Then just click make it and cut your pieces with your Cricut machine.
I cut the white “oh hello” in one cut with my Cricut Maker and Smart Vinyl. The “hello summer” sign was made using smaller pieces and more colors on a Cricut Explore Air 2. When it comes time to cut, you can hide the rectangle you used to size your designs so it will not cut.
Applying Your Vinyl to Wood
You will want to weed all of your sign pieces.
I also took my smaller pieces of vinyl and trimmed them around the carrier sheet so I could place them onto the sign in their location easier.
The board itself you will want to stain or paint. Be sure to use a water-based product if you are going to use a water-based sealer. I actually don’t recommend oil-based products for applying vinyl. I find that it makes the application process much more difficult. You will want to let everything dry completely before continuing. I like to let the paint dry for at least 24 hours before applying vinyl on top.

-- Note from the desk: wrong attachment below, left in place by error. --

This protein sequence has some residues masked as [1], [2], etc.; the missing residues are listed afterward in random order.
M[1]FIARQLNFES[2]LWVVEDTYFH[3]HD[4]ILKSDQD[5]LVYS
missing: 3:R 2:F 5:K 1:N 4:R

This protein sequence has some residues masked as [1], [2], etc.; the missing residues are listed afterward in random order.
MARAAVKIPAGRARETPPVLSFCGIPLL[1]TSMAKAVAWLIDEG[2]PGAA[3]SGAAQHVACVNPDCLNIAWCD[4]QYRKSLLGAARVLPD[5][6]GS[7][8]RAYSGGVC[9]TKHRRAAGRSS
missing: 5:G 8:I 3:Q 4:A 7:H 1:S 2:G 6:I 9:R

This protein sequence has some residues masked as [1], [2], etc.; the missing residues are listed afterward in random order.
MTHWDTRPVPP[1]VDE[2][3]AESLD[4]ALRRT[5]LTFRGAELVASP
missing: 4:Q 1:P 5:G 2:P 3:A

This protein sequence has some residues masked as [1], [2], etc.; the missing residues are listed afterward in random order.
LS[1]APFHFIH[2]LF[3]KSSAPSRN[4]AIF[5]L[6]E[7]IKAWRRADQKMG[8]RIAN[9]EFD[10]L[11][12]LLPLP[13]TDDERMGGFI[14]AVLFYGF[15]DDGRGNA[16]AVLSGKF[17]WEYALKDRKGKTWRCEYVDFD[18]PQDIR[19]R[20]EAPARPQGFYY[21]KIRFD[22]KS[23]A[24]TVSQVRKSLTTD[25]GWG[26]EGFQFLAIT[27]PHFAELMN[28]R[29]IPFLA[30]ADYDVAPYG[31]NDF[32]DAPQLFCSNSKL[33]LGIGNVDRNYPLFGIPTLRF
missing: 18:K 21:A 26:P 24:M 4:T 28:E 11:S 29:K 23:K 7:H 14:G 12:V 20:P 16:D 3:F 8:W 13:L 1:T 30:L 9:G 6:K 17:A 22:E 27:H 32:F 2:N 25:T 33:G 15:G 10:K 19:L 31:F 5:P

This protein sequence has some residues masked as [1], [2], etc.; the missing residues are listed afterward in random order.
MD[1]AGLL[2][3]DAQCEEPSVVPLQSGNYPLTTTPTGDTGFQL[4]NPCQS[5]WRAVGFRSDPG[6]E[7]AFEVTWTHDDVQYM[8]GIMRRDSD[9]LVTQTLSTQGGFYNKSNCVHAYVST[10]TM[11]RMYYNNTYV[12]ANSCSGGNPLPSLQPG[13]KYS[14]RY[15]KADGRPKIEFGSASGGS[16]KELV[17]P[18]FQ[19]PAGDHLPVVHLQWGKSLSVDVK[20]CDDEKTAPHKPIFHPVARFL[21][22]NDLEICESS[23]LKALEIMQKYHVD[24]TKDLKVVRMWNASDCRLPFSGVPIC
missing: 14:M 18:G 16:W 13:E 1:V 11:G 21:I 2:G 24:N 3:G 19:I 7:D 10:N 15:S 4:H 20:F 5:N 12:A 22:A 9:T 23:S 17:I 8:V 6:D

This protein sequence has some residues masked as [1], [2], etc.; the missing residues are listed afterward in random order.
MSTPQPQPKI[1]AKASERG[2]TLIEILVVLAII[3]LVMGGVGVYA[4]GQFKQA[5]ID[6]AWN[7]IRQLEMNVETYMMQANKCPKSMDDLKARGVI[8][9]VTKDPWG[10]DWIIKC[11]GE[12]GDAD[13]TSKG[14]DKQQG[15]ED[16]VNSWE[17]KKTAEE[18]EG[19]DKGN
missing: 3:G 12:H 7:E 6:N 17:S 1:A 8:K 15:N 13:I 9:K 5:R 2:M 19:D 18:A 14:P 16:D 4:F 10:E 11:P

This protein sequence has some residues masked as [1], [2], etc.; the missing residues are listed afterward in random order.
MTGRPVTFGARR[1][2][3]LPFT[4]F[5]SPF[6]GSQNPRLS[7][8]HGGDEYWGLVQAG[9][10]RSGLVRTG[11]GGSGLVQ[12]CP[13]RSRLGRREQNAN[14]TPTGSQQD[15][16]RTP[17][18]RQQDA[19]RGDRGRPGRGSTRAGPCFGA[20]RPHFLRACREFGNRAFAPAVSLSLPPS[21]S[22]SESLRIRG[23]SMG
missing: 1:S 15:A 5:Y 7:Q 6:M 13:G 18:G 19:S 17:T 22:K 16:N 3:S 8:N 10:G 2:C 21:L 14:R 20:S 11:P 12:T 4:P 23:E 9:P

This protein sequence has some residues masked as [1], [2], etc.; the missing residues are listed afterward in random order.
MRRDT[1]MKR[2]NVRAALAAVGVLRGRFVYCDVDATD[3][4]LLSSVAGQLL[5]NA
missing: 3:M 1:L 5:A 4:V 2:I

Hinge Method for Vinyl Application
For the large vinyl piece, I used the hinge method for vinyl application. Apply the transfer tape to the entire piece.
Then tape the vinyl piece into place around the center.
Then flip one side back and remove the carrier sheet. Burnish well to get the carrier sheet to peel back.
Cut the carrier sheet and discard it.
Apply the vinyl on that section to the wood with a scraper. Start at the center and work your way to the end.
Continue all the way to the end of that section burnishing well as you go.